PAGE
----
That's already a lot of hardware and software. "Free" open source doesn't actually save a lot of money here, since most of the money is in support (over 1/2 the 5year cost!). Now, triple it do deal with hot site failover, backups and other various disaster recovery plans.
Although they've had 3 years to get the system complete, the software was probably only developed in the last 10-12 months (at most). The rest of the time would have been spent in getting agreement on the data exchange formats with the insurance companies, deciding on a vendor to use for each part, and standing up an internal team to manage it. Then add in several parties involved playing schedule chicken with Congress, hoping for the whole thing to either be delayed or scrapped. Fun!
Finally, they went for a nationwide rollout for political reasons, which was guaranteed to result in peak traffic on day 0.
If what you say is true, Steamboat Willie, as well as Fantasia are both out of copyright in the UK. I wonder why no one has started selling copies?
The first time I saw the whole "50 years on fixed performances", I went "YAY! I can put them online!" Thankfully I talked to a lawyer who told me that the script and music rights are transitive and _not_ extinguished by being embodied in another work.
Of course, my IP lawyer might have been wrong. Personally, I'd love for you to be right. How about you put something up in the UK and see what happens?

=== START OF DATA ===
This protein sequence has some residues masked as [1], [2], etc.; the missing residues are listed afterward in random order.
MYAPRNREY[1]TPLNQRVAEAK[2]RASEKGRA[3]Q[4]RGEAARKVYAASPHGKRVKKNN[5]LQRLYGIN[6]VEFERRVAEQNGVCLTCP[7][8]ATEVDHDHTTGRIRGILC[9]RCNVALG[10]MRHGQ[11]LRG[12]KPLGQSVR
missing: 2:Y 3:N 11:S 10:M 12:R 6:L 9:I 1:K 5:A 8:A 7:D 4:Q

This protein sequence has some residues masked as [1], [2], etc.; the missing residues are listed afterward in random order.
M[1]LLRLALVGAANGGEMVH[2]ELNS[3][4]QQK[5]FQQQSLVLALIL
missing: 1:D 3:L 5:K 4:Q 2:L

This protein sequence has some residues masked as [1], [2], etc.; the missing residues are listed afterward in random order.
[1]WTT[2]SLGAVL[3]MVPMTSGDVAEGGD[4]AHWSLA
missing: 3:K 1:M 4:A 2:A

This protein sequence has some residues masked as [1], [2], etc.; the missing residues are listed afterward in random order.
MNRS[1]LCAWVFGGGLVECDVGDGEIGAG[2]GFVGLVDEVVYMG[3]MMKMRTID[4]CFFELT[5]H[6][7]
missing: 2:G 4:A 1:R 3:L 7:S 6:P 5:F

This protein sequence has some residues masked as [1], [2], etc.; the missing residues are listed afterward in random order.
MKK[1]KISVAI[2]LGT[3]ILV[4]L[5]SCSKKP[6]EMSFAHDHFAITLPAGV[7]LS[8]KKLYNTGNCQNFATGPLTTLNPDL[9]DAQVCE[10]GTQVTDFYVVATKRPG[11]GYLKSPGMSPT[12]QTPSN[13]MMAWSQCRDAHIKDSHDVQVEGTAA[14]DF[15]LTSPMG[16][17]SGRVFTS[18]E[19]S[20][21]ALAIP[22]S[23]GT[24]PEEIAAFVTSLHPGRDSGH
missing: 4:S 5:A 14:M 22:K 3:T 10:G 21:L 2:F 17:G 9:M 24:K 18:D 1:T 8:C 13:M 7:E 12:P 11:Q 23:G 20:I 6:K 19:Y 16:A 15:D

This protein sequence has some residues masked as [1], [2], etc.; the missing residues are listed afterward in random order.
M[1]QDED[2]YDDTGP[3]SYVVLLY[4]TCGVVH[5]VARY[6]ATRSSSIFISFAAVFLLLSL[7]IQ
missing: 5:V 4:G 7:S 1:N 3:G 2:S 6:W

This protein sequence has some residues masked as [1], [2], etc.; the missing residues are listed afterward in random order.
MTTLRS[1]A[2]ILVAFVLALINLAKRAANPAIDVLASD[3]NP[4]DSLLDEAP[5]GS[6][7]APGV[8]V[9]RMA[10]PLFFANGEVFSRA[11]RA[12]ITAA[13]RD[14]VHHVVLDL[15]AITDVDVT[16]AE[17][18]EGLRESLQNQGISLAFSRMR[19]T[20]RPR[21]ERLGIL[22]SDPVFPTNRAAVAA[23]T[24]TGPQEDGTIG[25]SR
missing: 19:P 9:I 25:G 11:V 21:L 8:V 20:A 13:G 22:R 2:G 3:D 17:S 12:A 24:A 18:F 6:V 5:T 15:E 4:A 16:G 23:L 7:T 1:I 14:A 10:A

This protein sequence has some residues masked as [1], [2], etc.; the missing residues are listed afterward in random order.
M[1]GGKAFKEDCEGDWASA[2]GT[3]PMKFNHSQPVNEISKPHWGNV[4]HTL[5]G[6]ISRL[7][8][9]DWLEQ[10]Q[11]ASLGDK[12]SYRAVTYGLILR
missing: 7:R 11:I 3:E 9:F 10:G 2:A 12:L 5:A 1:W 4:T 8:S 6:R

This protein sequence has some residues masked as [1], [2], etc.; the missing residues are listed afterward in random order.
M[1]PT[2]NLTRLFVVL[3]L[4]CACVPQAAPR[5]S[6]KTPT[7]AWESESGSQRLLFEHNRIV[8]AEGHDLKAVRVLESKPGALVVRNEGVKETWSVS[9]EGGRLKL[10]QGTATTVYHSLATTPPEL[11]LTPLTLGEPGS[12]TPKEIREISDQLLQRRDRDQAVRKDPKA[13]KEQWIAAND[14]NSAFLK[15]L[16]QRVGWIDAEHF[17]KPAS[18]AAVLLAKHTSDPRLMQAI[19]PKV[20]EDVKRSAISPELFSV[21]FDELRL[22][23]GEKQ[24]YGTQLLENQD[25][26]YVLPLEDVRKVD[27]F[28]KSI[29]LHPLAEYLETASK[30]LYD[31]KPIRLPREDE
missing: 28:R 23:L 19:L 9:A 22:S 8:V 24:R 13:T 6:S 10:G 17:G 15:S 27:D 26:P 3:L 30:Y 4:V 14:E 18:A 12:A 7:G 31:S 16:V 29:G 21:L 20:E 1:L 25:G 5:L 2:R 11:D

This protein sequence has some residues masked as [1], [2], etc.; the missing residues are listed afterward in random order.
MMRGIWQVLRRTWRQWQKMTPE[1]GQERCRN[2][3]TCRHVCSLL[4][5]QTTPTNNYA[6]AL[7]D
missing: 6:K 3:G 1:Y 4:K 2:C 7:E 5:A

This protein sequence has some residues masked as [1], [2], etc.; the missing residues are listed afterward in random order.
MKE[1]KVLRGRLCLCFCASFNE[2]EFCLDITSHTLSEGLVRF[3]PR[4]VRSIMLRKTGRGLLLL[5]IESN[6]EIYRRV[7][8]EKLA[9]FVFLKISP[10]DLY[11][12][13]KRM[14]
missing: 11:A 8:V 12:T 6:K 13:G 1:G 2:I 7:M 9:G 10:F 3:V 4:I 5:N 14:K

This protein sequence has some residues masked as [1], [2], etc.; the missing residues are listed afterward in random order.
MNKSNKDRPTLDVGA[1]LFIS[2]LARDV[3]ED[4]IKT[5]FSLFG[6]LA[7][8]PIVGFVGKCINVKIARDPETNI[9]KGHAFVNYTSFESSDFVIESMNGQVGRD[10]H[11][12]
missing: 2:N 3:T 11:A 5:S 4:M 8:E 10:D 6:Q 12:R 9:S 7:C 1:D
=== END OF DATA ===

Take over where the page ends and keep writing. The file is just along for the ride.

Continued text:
I think you should go read the legislation. Scripts and music embodied in video do not lose their rights by being embodied in the video.
That's why music creators get royalties for every copy made.
The music, script and everything else will still be under copyright, and those rights are required to make a copy of the show.
What you _might_ be able to do is make a derivative work of the audio+video in the episode.
I've noticed this burn-in. However, I've noticed something else about it that makes me believe that it is not necessarily the panel itself. I've been playing World of Warcraft in a window, and when I move the window, the ghost moves with it - it maintains it's position relative to the top of the window, not the top of the screen. This would indicate to me that it isn't the display which is ghosting, but something further up the rendering chain.
Once you can answer the WIIFM question, then you are ready to talk to Bob. Bob will be asked to do work - to change the way he works, to learn a new system. In the short term, this will cause hassle, frustration, delay and extra work. Those are all negative things. Change _itself_ can be perceived as a negative thing.
To be worth it, it needs to either save Bob time, or remove one of his pain points. The board doesn't matter, no one else matters. Only Bob's pain points matter.
So, look at the existing system from Bob's point of view. What does he spend most of his time doing? How can you make that faster and less error prone? If you can do that, then you have the hook to pull in changes that benefit everyone else.
Because seeing this on the news as an advertisement for a TV show wasn't enough.
There's already been a court case about this, and the company which was doing it lost.